There are countless ways to build a team in fantasy football, but all of them start at the draft. As the tight end position is arguably the shallowest in fantasy, it becomes critical to enter the draft with a firm game plan on the draft strategy you will follow. While all have their merits, here are a few draft strategy tips to consider when making your own decisions.
When should you draft a tight end in fantasy football?
If only it were so black and white. Just a quick and straightforward “draft them in Round X” and move on with life. Yeah, that’s not how things work in fantasy football. First, you have to decide how much you value the position as a whole and if your league incentivizes tight ends in its scoring.
The Travis Kelce approach
There is a massive positional advantage to be had if you select a tight end early. Take Travis Kelce, for example. In 2020, he scored 312.8 PPR points, which were 167.5 more points than Hunter Henry’s 145.3 (TE12). That’s a 10.4 point advantage every single week. He scored even more if you played in a TE premium format that tries to shift the position’s value to offset its traditional lack of upside.
Let’s say you want Kelce, and that is your primary draft strategy. Who do you want more? Jonathan Taylor or Kelce? That is what it might come down to as both players are going inside the first round and won’t be there when you are back on the clock in Round 2.
Kelce is special. He has led the position in scoring for the last five years, and I’m going to bet he does it again this season. He is in a tier of himself and deserves a draft strategy based solely around him.
An Early TE draft strategy
This is the tight end draft strategy that likely appeals to the majority of people. You want an elite option but not willing to sacrifice your first-round pick on Kelce. In this range, you’ll find players such as George Kittle, Darren Waller, T.J. Hockenson, Mark Andrews, and even Kyle Pitts (more on him later).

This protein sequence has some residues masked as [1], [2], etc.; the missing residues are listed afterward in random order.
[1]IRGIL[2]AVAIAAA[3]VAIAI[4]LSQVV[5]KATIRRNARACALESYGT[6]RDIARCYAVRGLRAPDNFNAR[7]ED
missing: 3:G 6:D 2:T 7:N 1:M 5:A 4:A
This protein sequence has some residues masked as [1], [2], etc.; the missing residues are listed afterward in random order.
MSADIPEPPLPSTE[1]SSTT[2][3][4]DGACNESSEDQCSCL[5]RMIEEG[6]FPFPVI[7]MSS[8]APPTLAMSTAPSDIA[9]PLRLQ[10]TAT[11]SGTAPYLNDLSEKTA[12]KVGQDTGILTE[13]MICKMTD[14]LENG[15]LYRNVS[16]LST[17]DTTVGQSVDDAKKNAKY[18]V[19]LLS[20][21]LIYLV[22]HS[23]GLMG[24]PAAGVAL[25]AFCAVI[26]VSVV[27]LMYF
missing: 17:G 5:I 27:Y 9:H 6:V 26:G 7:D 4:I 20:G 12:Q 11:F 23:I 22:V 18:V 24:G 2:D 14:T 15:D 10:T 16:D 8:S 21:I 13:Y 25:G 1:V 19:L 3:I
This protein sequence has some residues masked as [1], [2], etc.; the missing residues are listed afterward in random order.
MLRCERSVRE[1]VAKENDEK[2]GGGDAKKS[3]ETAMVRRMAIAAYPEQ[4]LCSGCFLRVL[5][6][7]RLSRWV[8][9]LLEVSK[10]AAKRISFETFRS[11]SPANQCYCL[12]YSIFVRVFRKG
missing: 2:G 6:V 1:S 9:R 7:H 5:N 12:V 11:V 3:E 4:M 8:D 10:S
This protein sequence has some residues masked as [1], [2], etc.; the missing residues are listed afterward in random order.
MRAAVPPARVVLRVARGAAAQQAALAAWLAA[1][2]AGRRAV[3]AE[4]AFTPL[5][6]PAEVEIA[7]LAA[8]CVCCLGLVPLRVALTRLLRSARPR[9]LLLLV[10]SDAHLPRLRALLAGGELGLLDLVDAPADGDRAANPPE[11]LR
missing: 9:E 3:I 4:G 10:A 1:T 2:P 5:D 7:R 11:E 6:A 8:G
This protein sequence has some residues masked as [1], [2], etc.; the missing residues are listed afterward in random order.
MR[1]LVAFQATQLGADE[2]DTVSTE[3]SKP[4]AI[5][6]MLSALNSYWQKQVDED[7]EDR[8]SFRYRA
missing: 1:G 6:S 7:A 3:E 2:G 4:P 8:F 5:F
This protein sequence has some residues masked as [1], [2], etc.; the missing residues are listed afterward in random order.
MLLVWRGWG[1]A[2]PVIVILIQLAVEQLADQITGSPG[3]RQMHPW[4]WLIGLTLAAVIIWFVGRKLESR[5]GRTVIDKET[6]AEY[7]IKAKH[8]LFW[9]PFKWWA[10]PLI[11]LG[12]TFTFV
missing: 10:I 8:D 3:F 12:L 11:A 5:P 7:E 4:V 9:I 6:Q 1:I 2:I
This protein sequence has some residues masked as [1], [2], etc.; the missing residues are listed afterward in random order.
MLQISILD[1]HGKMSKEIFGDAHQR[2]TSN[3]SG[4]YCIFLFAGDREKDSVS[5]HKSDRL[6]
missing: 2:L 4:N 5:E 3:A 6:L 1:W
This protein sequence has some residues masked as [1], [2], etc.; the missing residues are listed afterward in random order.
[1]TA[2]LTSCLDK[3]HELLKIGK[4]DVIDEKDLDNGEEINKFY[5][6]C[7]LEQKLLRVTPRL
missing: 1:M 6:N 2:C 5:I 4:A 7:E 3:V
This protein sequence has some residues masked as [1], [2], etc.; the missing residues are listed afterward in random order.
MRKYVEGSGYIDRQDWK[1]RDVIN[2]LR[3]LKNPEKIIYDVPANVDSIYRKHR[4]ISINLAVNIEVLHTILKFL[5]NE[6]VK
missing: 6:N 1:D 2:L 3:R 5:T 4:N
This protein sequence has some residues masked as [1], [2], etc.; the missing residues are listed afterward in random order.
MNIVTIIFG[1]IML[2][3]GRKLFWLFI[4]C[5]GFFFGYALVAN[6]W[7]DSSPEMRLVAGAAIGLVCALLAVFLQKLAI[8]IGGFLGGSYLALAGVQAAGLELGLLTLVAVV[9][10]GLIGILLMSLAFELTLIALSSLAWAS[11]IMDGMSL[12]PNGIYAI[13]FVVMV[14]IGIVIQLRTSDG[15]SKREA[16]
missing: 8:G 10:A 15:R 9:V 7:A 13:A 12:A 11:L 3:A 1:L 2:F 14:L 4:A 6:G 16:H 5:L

In this range of tight ends, you are looking at players who produce similar numbers to the receivers going around them. On a per-week basis, they averaged 14.05 PPR points. But the difference is you would not be able to find anywhere close to replacement level production off waivers should injuries arise.
Tight ends are no longer just inline blockers; they are offensive weapons. That’s why in the last three years, we have seen eight tight ends cross the 1,000-yard barrier, including Kelce and Kittle breaking and resetting the all-time records.
The outlier here is Pitts. It’s pure speculation and hype driving this ADP. As we all know, rookie tight ends don’t work in fantasy football. Since 2010, only Rob Gronkowski and Evan Engram have finished as TE1s (top 12) as rookies.
Nevertheless, if you were ever going to bet on someone breaking the mold, it’s Pitts. He is on an offense that will throw over 650 times, and with Julio Jones gone, he could soak up 125 targets. No question there is a major risk, but potentially, there’s also a significant reward.
Mid-round tight ends
The mid-round tight end draft strategy is the last point in the draft where you will feel any sort of confidence in your tight end. They could have a few solid weeks, but outside of a handful of games against the Kelces and Kittles of the world, you are middle of the pack.
There is nothing wrong with this. After all, the position is evolving. Just last season, 19 tight ends scored more than 100 fantasy points in half-PPR formats, the most since 2016. Players like Noah Fant, Dallas Goedert, and Robert Tonyan are popular selections in this range. And for good reason.
Tonyan tied with Kelce for the TD lead amongst the position (11). Logan Thomas was the TE4 in scoring (176.6) and saw the fourth-most targets (110). Goedert will be the featured TE on the offense that targeted the position the second-most in 2020 (30.2%). Additionally, Fant was the TE8 and is one of the most athletically gifted players at the position. He is entering the critical third year when tight ends typically turn the corner.
Together, these TEs averaged 10.65 points per game, the equivalent of the WR40 or RB24.
Late-round tight end draft strategy
So, you chose to punt the position and play the dart throw game. It’s a bold strategy Cotton, let’s see how it pans out.
Now, this can absolutely work if you guess right. For example, if you were early on Andrews in 2019, that was a league-winning move. In this range are guys like Jonnu Smith (this one hurts), Hunter Henry, Tyler Higbee, Evan Engram, and Rob Gronkowski.
However, this draft strategy can also put you in limbo should you put your chips on the wrong choice. From that point on, you’ll need to play the waiver wire game, scrounging together 8 PPR points per week if you guess correctly.
Top tight ends to draft in 2021